Rabbi Shmuel Herzfeld, the Modern Orthodox spiritual leader of Washington’s Ohev Sholom-The National Synagogue, has penned a scathing op-ed for The New York Times about the growing controversy over labor conditions at the nation’s largest kosher slaughterhouse:
…News reports and government documents have described abusive practices at Agriprocessors against workers, including minors. Children as young as 13 were said to be wielding knives on the killing floor; some teenagers were working 17-hour shifts, six days a week.
This poses a grave problem and calls into question whether the food processed in the plant qualifies as kosher.
You see, there is precedent for declaring something nonkosher on the basis of how employees are treated. Yisroel Salanter, the great 19th-century rabbi, is famously believed to have refused to certify a matzo factory as kosher on the grounds that the workers were being treated unfairly. In addition to the hypocrisy of calling something kosher when it is being sold and produced in an unethical manner, we have to take into account disturbing information about the plant that has come to light.
The affidavit filed in the United States District Court of Northern Iowa, for instance, alleges that an employee was physically abused by a rabbi on the floor of the plant. If true, this calls into question the reliability and judgment of the rabbi in charge of making sure the food was kosher.
What’s more, two workers who oversaw the poultry and beef division were recently arrested for helping illegal immigrants falsify documents. If they were willing to break national immigration laws, one could reasonably ask whether they would be likely to show the same lack of concern for Jewish dietary laws.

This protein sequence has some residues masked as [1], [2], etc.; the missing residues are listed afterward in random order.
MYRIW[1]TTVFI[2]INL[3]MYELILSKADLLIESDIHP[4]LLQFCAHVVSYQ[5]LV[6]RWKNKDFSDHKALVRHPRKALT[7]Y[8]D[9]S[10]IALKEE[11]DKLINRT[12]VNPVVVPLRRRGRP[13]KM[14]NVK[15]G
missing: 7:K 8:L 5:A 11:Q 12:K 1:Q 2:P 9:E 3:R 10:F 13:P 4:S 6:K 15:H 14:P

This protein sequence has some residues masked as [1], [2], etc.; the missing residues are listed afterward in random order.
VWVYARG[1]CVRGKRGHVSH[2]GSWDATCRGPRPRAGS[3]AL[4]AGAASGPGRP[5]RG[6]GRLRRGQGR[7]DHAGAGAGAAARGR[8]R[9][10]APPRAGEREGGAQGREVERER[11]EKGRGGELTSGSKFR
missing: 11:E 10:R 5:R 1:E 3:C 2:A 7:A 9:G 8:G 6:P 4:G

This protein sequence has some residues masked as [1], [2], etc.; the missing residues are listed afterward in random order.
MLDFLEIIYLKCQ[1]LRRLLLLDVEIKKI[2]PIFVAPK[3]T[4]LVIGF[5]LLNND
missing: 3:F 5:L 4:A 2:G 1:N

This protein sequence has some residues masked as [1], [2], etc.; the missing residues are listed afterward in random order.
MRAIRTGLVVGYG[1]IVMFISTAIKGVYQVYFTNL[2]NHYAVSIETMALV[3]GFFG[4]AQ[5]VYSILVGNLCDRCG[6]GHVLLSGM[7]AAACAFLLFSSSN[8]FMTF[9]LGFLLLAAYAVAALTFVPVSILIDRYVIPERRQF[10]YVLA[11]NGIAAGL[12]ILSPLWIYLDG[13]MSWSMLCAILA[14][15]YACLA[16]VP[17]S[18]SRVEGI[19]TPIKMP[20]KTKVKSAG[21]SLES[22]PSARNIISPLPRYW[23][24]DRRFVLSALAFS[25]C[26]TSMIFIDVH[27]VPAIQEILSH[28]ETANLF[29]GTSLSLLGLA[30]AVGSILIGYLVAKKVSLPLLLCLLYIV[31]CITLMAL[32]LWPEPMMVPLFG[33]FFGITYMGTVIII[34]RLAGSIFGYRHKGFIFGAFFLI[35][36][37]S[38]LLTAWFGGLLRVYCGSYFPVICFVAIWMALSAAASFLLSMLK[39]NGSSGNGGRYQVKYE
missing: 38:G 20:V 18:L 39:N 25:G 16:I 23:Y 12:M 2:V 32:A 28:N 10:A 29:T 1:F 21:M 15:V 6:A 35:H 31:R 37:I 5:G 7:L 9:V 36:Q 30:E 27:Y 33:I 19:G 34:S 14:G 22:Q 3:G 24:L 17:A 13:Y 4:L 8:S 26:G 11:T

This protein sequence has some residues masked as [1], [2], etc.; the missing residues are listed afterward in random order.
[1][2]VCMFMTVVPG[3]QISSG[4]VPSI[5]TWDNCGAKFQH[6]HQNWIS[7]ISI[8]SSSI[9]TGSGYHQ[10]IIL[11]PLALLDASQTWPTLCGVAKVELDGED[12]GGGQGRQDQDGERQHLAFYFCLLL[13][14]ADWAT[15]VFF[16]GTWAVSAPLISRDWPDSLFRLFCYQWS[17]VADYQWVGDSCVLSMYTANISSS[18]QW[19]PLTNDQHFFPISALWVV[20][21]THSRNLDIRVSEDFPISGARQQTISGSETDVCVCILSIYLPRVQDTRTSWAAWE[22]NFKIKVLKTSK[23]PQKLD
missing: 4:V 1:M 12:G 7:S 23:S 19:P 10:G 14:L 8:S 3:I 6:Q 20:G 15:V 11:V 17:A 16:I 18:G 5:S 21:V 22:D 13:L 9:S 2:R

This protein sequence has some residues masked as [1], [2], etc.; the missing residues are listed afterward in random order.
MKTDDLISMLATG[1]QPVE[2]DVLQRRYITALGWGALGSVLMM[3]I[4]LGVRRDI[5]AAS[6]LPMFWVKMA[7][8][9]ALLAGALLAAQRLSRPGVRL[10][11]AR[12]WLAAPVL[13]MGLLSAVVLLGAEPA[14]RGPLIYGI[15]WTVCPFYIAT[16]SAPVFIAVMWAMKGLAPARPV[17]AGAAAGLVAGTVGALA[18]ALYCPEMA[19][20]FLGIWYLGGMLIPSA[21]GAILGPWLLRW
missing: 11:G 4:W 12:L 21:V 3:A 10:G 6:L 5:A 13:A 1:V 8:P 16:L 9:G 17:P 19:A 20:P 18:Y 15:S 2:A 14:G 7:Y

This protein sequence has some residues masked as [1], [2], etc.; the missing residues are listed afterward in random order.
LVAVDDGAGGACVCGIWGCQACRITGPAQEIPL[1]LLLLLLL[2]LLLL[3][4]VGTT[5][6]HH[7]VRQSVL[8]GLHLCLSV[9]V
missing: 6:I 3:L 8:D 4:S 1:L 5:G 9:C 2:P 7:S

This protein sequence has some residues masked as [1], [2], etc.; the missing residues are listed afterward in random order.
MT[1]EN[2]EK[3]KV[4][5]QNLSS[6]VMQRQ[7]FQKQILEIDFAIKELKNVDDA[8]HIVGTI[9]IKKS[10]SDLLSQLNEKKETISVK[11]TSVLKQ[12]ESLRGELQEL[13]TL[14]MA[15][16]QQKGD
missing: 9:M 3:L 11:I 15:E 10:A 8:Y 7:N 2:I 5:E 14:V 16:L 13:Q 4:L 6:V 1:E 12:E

It’s no surprise that an article like this, written by a Modern Orthodox rabbi with a prominent pulpit, and appearing in the national newspaper of record, is making waves (and drawing fire). Indeed, it’s currently the third-most e-mailed and fourth-most blogged article on the Times Web site.
Herzfeld’s article is particularly noteworthy since, heretofore, many of the loudest voices raising concerns about conditions at Agriprocessors have been from outside the Orthodox community. But it’s Orthodox Jewry that is the main group involved in the supervision of kashrut, and, quite likely, the largest consumer base for Agriprocessors products. And Herzfeld’s argument — that working conditions can be taken into account in determining whether or not food products are kosher — in some ways goes even further than the Conservative movement’s Hekhsher Tzedek program, which itself has been criticized by some in the Orthodox world for bringing ethical considerations to bear on kosher food production. (The Hekhsher Tzedek initiative simply bills itself as an effort to “display a seal on already designated kosher foods that reflects production benchmarks consistent with Jewish ethical standards” — not to intervene in the process of certifying food kosher.)
Finally, it’s also significant that Herzfeld publicly calls out the Orthodox Union and Rabbinical Council of America — two organizations he’s a member of — for responding to the Agriprocessors mess in a way that he says has “fallen far short of what is needed to be done and have done little to diminish the extent of the desecration of God’s name.”
Read Herzfeld’s full article here.